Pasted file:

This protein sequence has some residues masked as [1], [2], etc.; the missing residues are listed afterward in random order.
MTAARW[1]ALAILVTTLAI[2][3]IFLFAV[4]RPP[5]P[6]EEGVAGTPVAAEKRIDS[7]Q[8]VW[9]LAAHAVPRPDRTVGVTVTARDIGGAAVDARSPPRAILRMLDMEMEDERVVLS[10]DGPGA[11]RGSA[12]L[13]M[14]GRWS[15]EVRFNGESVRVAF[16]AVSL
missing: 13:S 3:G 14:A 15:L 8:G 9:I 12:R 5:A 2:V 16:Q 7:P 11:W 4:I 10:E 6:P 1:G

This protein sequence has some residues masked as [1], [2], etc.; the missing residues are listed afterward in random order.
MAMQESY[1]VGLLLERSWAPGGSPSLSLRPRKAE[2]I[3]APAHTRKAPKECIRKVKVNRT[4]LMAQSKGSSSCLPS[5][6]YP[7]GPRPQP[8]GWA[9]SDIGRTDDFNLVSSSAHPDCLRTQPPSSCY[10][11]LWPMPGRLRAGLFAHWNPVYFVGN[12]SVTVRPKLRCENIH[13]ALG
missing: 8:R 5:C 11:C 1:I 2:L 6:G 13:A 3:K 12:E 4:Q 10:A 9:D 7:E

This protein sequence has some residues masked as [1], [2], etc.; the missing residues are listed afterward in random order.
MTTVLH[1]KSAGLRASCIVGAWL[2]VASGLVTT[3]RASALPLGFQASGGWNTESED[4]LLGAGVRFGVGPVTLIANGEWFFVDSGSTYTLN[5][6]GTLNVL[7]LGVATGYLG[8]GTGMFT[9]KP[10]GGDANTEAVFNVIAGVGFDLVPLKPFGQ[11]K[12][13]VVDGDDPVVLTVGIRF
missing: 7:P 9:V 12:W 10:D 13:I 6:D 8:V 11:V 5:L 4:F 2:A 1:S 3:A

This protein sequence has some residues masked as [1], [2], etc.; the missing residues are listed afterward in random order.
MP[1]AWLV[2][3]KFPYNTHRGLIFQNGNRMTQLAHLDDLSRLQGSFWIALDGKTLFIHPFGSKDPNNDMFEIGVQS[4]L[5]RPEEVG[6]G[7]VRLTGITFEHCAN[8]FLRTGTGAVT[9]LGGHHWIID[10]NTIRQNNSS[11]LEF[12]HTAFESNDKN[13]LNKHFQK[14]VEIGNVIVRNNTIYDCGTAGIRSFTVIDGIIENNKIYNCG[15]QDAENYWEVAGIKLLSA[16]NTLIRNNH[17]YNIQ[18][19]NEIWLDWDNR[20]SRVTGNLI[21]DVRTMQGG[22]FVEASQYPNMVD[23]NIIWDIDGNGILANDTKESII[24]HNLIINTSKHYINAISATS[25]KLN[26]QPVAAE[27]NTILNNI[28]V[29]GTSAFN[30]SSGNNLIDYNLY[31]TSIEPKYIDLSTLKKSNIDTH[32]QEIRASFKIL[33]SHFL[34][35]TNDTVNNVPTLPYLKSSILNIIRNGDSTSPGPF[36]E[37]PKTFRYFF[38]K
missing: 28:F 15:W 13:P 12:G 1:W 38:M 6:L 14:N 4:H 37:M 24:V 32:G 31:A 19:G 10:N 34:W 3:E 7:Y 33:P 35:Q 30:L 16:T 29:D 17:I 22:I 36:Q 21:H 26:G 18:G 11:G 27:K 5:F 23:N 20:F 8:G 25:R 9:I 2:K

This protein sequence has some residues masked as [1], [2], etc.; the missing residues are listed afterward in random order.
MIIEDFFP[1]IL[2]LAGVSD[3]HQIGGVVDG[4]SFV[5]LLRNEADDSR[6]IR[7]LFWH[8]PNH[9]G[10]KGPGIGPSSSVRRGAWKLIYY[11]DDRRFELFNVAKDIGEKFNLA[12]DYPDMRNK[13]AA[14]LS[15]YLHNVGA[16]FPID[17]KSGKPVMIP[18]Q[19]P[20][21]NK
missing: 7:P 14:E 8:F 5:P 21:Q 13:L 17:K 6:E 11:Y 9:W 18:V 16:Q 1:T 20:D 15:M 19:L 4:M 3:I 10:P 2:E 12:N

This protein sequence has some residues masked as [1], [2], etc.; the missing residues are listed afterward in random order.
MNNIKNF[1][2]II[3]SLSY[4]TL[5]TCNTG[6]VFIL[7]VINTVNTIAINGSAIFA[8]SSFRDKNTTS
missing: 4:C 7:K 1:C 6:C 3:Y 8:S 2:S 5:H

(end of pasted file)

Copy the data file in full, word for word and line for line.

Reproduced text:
This protein sequence has some residues masked as [1], [2], etc.; the missing residues are listed afterward in random order.
MTAARW[1]ALAILVTTLAI[2][3]IFLFAV[4]RPP[5]P[6]EEGVAGTPVAAEKRIDS[7]Q[8]VW[9]LAAHAVPRPDRTVGVTVTARDIGGAAVDARSPPRAILRMLDMEMEDERVVLS[10]DGPGA[11]RGSA[12]L[13]M[14]GRWS[15]EVRFNGESVRVAF[16]AVSL
missing: 13:S 3:G 14:A 15:L 8:G 9:I 12:R 5:A 2:V 16:Q 7:P 11:W 4:I 10:E 6:P 1:G

This protein sequence has some residues masked as [1], [2], etc.; the missing residues are listed afterward in random order.
MAMQESY[1]VGLLLERSWAPGGSPSLSLRPRKAE[2]I[3]APAHTRKAPKECIRKVKVNRT[4]LMAQSKGSSSCLPS[5][6]YP[7]GPRPQP[8]GWA[9]SDIGRTDDFNLVSSSAHPDCLRTQPPSSCY[10][11]LWPMPGRLRAGLFAHWNPVYFVGN[12]SVTVRPKLRCENIH[13]ALG
missing: 8:R 5:C 11:C 1:I 2:L 6:G 13:A 3:K 12:E 4:Q 10:A 9:D 7:E

This protein sequence has some residues masked as [1], [2], etc.; the missing residues are listed afterward in random order.
MTTVLH[1]KSAGLRASCIVGAWL[2]VASGLVTT[3]RASALPLGFQASGGWNTESED[4]LLGAGVRFGVGPVTLIANGEWFFVDSGSTYTLN[5][6]GTLNVL[7]LGVATGYLG[8]GTGMFT[9]KP[10]GGDANTEAVFNVIAGVGFDLVPLKPFGQ[11]K[12][13]VVDGDDPVVLTVGIRF
missing: 7:P 9:V 12:W 10:D 13:I 6:D 8:V 11:V 5:L 4:F 2:A 1:S 3:A

This protein sequence has some residues masked as [1], [2], etc.; the missing residues are listed afterward in random order.
MP[1]AWLV[2][3]KFPYNTHRGLIFQNGNRMTQLAHLDDLSRLQGSFWIALDGKTLFIHPFGSKDPNNDMFEIGVQS[4]L[5]RPEEVG[6]G[7]VRLTGITFEHCAN[8]FLRTGTGAVT[9]LGGHHWIID[10]NTIRQNNSS[11]LEF[12]HTAFESNDKN[13]LNKHFQK[14]VEIGNVIVRNNTIYDCGTAGIRSFTVIDGIIENNKIYNCG[15]QDAENYWEVAGIKLLSA[16]NTLIRNNH[17]YNIQ[18][19]NEIWLDWDNR[20]SRVTGNLI[21]DVRTMQGG[22]FVEASQYPNMVD[23]NIIWDIDGNGILANDTKESII[24]HNLIINTSKHYINAISATS[25]KLN[26]QPVAAE[27]NTILNNI[28]V[29]GTSAFN[30]SSGNNLIDYNLY[31]TSIEPKYIDLSTLKKSNIDTH[32]QEIRASFKIL[33]SHFL[34][35]TNDTVNNVPTLPYLKSSILNIIRNGDSTSPGPF[36]E[37]PKTFRYFF[38]K
missing: 28:F 15:W 13:P 12:G 1:W 38:M 6:L 14:N 4:H 37:M 24:V 32:G 31:A 19:G 10:N 34:W 3:E 7:Y 33:P 35:Q 30:L 16:T 29:D 17:I 22:I 36:Q 21:H 26:G 18:G 11:G 27:K 5:F 23:N 20:F 8:G 25:R 9:I 2:K

This protein sequence has some residues masked as [1], [2], etc.; the missing residues are listed afterward in random order.
MIIEDFFP[1]IL[2]LAGVSD[3]HQIGGVVDG[4]SFV[5]LLRNEADDSR[6]IR[7]LFWH[8]PNH[9]G[10]KGPGIGPSSSVRRGAWKLIYY[11]DDRRFELFNVAKDIGEKFNLA[12]DYPDMRNK[13]AA[14]LS[15]YLHNVGA[16]FPID[17]KSGKPVMIP[18]Q[19]P[20][21]NK
missing: 7:P 14:E 8:F 5:P 21:Q 13:L 17:K 6:E 11:Y 9:W 18:V 16:Q 1:T 20:D 15:M 19:L 4:M 3:I 10:P 2:E 12:N

This protein sequence has some residues masked as [1], [2], etc.; the missing residues are listed afterward in random order.
MNNIKNF[1][2]II[3]SLSY[4]TL[5]TCNTG[6]VFIL[7]VINTVNTIAINGSAIFA[8]SSFRDKNTTS
missing: 4:C 7:K 1:C 6:C 3:Y 8:S 2:S 5:H